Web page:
Keeping new Viper owners SAFE - a How To:

viperbilliam

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If we're seriously considering the production of some kind of "sticker notice" I'd seriously suggest (despite the gruesomeness) it include photos of crashed Vipers and some (non-intruding) generic list of same. A simple serious "note" is not going to get anyone's attention. A 5 page "brochure" with several photos of carnage, a list of 200 crashed Vipers while still in their break in period titled "DON'T LET THIS HAPPEN TO YOU!" might get an owners attention.
Can't get much worse than this:
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ferraritoviper

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As a recent low speed 360 crasher of my new Viper to the tune of $53k, I can say with confidence it would not have happened, if there was a sticky like Janni's here, and including all of your comments on this thread like... "On the street, the only thing as important as car control when driving a Viper is SELF-CONTROL." I'm sure this thread will be of value to all new Viper owners...if they heed your well intentioned warnings! Thank you all.
 

LaneViper97

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I totaled my 1997 Viper GTS on July 5, 2010 and was lucky to walk away without a scratch. This was due to a heavy foot and 8 year old tires that had lots of tread! The rear tires broke loose at about 55-60 MPH as I was passing a car. The car went into an immediately spin, hit an embankment, went airborne, through a metal gate, slid 150 feet and landed in a creek. I feel tires are the most neglected safety feature of your car - if it still has tread you assume it's safe - well I'm here (thankfully) to tell that's not true.
 

Solid Red 98

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All of the above is correct and prudent. We would hate to make people think that these cars are unsafe. Any motor vehicle in the hands of a fool, is dangerous. Anything that you strap yourself into, that has padding and airbags inside implies that risk is involved, especially if it looks like a spaceship.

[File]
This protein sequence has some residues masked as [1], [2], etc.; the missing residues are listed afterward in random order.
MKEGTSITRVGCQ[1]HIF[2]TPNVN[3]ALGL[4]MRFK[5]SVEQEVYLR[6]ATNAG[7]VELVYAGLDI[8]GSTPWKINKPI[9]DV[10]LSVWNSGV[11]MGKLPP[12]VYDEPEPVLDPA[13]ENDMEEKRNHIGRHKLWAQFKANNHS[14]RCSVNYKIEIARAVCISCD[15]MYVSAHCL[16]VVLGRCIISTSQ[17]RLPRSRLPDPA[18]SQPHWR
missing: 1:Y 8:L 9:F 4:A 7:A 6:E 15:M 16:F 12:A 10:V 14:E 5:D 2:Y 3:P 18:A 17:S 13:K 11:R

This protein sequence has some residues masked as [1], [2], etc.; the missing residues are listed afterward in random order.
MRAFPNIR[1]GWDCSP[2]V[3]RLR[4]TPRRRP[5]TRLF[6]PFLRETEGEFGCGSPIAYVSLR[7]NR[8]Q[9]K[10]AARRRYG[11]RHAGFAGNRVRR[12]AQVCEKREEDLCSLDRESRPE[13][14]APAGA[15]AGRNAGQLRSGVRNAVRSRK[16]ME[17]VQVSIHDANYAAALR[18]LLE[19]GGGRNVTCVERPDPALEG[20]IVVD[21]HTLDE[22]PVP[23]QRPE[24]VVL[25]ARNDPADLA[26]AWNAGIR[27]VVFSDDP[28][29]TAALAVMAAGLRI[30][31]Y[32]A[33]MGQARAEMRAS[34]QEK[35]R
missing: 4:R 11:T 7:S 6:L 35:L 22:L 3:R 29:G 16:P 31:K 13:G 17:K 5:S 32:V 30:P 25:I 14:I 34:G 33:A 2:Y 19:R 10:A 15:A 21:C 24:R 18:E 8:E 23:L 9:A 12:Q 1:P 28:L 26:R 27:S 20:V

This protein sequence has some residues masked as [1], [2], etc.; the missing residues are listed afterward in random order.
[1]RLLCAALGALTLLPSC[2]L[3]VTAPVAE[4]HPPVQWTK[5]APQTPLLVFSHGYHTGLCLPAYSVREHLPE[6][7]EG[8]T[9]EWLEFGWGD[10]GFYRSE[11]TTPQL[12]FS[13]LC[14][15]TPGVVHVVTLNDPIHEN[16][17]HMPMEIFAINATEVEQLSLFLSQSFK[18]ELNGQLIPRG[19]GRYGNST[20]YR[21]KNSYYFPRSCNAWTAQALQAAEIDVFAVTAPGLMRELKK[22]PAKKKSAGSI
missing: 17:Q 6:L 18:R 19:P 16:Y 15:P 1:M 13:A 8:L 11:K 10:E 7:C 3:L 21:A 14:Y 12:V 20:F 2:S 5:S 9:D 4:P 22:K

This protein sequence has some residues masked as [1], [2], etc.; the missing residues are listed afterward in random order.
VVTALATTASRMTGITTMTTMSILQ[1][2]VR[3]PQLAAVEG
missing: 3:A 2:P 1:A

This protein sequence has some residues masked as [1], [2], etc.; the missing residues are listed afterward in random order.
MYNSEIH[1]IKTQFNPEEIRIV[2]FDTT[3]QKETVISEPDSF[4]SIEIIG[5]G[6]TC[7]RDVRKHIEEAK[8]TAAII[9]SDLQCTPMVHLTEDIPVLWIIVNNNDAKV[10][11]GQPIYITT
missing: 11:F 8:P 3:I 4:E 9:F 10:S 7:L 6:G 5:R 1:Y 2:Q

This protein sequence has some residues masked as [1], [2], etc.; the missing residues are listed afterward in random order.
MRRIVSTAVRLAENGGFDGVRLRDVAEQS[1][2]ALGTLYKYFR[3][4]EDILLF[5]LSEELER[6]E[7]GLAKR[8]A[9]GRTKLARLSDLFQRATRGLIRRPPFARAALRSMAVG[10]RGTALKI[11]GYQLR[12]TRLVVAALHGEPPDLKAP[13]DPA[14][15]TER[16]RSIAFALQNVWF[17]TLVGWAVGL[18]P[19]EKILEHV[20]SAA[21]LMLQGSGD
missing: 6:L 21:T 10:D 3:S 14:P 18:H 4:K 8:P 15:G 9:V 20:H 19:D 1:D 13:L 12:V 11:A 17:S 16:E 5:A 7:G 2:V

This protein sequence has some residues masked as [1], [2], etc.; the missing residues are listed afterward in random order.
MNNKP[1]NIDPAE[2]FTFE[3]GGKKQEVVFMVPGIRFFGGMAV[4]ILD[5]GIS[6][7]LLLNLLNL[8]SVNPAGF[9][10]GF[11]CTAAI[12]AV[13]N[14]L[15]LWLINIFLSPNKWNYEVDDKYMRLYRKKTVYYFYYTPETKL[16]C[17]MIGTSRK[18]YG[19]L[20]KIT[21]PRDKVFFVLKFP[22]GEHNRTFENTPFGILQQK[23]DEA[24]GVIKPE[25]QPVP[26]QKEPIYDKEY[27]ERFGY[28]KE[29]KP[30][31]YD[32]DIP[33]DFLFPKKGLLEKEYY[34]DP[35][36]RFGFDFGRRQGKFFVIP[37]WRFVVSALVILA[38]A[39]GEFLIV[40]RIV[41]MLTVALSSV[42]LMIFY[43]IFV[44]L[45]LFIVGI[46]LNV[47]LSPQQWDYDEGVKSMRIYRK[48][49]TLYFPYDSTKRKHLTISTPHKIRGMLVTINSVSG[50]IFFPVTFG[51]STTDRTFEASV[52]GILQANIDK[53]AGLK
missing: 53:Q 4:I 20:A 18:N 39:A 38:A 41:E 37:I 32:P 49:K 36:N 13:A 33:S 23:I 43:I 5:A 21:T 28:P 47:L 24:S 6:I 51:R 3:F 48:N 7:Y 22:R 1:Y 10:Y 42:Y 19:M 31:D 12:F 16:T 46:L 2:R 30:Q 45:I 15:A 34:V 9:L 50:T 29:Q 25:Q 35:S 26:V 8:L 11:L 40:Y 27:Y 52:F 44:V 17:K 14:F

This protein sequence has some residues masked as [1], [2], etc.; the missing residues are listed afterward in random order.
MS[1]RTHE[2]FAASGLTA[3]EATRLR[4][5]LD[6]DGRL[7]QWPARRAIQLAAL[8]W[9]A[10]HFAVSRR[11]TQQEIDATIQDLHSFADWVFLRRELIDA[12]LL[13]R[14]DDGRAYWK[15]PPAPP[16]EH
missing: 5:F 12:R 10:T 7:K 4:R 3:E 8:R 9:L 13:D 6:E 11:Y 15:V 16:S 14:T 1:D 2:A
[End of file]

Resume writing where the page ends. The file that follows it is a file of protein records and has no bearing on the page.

All that I can add is that one is often best at what he or she does most. I know some like to keep the mileage low in order to preserve value, but I drive my Viper often and in various temperatures and conditions. Know the machine, no matter what you drive. I find that after a short "sabbatical" from Viper driving of up to three weeks or so, I take it real easy due to a bit of rustiness, and too much familiarity with some sedate minivan or sedan. I keep driving until I have that, "oh yeah!" moment, then I start to play a bit.

So, if you can swing it, don't just drive the Viper; be the Viper. :smirk: For those of you with many exotics, and little time to play with them all, just be more careful still. My two cents...
 

RTTTTed

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Everyone that hasn't taken at least 1 high performance driving course doesn't know what they are talking about and doesn't know enough to drive a Viper at speeds more than the legal speed limit and no stunting.

As JonB said, "Driving school". It's the only way to practise and learn what they teach. Every cop takes a driving course and all they get to drive is junk (except the ones that buy a Viper).

Even a street racer and old "bad boy" that learned high speed driving while racing cops ... needs a lesson to see how much he doesn't know.

AutoX is excellent to teach low speed handling and speed limit performance driving.

Ted
 

RTTTTed

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Hi perf driving course can`t be said enough. It won`t make you great, only better than you are.
 

JonB

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I totaled my 1997 Viper GTS on July 5, 2010 and was lucky to walk away without a scratch. This was due to a heavy foot and 8 year old tires that had lots of tread! The rear tires broke loose at about 55-60 MPH as I was passing a car. The car went into an immediately spin, hit an embankment, went airborne, through a metal gate, slid 150 feet and landed in a creek. I feel tires are the most neglected safety feature of your car - if it still has tread you assume it's safe - well I'm here (thankfully) to tell that's not true.